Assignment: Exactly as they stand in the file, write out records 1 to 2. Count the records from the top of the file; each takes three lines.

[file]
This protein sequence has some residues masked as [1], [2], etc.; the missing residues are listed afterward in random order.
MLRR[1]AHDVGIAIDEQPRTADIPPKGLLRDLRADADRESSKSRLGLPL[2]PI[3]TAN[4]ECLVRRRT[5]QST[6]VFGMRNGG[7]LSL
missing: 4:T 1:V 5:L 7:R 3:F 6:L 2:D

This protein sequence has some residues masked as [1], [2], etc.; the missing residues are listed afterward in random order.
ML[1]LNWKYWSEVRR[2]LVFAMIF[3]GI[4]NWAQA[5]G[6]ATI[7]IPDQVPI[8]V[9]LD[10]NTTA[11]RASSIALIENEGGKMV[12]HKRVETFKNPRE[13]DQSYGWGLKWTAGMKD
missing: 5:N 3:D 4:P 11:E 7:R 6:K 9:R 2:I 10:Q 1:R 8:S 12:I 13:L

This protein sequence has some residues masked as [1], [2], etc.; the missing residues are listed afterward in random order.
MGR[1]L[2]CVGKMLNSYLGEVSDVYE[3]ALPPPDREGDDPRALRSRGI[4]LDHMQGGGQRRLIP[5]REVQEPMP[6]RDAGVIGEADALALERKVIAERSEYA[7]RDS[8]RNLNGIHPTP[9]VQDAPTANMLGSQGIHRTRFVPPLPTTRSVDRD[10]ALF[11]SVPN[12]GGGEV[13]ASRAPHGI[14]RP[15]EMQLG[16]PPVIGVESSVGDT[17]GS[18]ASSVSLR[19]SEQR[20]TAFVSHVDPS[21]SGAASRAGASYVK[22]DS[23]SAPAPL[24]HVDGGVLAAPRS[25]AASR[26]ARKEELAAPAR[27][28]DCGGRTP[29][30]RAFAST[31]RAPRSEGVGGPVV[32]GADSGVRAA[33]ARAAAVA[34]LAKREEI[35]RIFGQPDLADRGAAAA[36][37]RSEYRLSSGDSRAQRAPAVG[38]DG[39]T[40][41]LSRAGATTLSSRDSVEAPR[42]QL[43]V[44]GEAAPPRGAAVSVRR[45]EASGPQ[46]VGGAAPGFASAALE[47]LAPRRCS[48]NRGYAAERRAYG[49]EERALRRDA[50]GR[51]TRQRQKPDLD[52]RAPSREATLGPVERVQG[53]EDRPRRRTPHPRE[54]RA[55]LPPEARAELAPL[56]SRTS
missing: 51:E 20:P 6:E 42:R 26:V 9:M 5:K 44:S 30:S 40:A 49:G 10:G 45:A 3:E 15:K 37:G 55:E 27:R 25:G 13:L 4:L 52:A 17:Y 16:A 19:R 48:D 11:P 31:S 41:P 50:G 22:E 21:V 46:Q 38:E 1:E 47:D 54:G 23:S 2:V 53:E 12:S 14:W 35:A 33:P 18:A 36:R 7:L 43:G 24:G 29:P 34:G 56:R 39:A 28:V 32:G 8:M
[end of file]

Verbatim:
This protein sequence has some residues masked as [1], [2], etc.; the missing residues are listed afterward in random order.
MLRR[1]AHDVGIAIDEQPRTADIPPKGLLRDLRADADRESSKSRLGLPL[2]PI[3]TAN[4]ECLVRRRT[5]QST[6]VFGMRNGG[7]LSL
missing: 4:T 1:V 5:L 7:R 3:F 6:L 2:D

This protein sequence has some residues masked as [1], [2], etc.; the missing residues are listed afterward in random order.
ML[1]LNWKYWSEVRR[2]LVFAMIF[3]GI[4]NWAQA[5]G[6]ATI[7]IPDQVPI[8]V[9]LD[10]NTTA[11]RASSIALIENEGGKMV[12]HKRVETFKNPRE[13]DQSYGWGLKWTAGMKD
missing: 5:N 3:D 4:P 11:E 7:R 6:K 9:R 2:I 10:Q 1:R 8:S 12:I 13:L